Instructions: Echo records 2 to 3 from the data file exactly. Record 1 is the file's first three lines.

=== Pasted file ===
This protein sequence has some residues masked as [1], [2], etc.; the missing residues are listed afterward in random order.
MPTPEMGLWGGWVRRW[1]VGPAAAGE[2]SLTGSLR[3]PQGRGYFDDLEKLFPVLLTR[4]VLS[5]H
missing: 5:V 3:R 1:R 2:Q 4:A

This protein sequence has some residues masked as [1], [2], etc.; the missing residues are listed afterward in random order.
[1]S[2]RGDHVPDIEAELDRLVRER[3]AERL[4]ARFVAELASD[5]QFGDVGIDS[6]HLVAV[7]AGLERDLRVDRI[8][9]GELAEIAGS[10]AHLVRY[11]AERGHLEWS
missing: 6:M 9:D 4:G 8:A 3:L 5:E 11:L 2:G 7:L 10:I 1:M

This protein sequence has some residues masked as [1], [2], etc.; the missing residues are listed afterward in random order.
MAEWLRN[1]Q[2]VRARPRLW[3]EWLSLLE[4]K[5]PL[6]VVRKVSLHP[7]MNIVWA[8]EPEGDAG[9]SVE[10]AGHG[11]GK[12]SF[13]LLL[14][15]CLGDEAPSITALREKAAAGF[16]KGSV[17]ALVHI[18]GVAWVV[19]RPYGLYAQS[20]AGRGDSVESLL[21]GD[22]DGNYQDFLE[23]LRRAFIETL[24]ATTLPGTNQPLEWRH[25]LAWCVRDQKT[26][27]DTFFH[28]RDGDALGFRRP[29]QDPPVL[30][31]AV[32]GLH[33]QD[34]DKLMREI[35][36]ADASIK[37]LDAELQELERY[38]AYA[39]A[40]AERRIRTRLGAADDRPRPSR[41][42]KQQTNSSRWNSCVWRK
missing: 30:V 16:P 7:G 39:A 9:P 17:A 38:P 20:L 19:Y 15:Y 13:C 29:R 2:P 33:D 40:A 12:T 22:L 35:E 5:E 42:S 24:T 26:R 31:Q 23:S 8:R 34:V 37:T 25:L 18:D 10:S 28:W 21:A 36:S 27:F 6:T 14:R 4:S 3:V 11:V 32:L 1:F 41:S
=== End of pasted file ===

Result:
This protein sequence has some residues masked as [1], [2], etc.; the missing residues are listed afterward in random order.
[1]S[2]RGDHVPDIEAELDRLVRER[3]AERL[4]ARFVAELASD[5]QFGDVGIDS[6]HLVAV[7]AGLERDLRVDRI[8][9]GELAEIAGS[10]AHLVRY[11]AERGHLEWS
missing: 6:M 9:D 4:G 8:A 3:L 5:E 11:L 2:G 7:L 10:I 1:M

This protein sequence has some residues masked as [1], [2], etc.; the missing residues are listed afterward in random order.
MAEWLRN[1]Q[2]VRARPRLW[3]EWLSLLE[4]K[5]PL[6]VVRKVSLHP[7]MNIVWA[8]EPEGDAG[9]SVE[10]AGHG[11]GK[12]SF[13]LLL[14][15]CLGDEAPSITALREKAAAGF[16]KGSV[17]ALVHI[18]GVAWVV[19]RPYGLYAQS[20]AGRGDSVESLL[21]GD[22]DGNYQDFLE[23]LRRAFIETL[24]ATTLPGTNQPLEWRH[25]LAWCVRDQKT[26][27]DTFFH[28]RDGDALGFRRP[29]QDPPVL[30][31]AV[32]GLH[33]QD[34]DKLMREI[35][36]ADASIK[37]LDAELQELERY[38]AYA[39]A[40]AERRIRTRLGAADDRPRPSR[41][42]KQQTNSSRWNSCVWRK
missing: 30:V 16:P 7:G 39:A 9:P 17:A 38:P 20:L 19:Y 15:Y 13:C 29:R 2:P 33:D 40:A 12:T 22:L 35:E 5:E 42:S 24:T 26:R 31:Q 23:S 8:R 34:V 37:T 25:L 18:D 10:S 28:W 21:A 36:S 27:F 6:T 14:R 4:S 3:V 11:V 32:L 1:F 41:S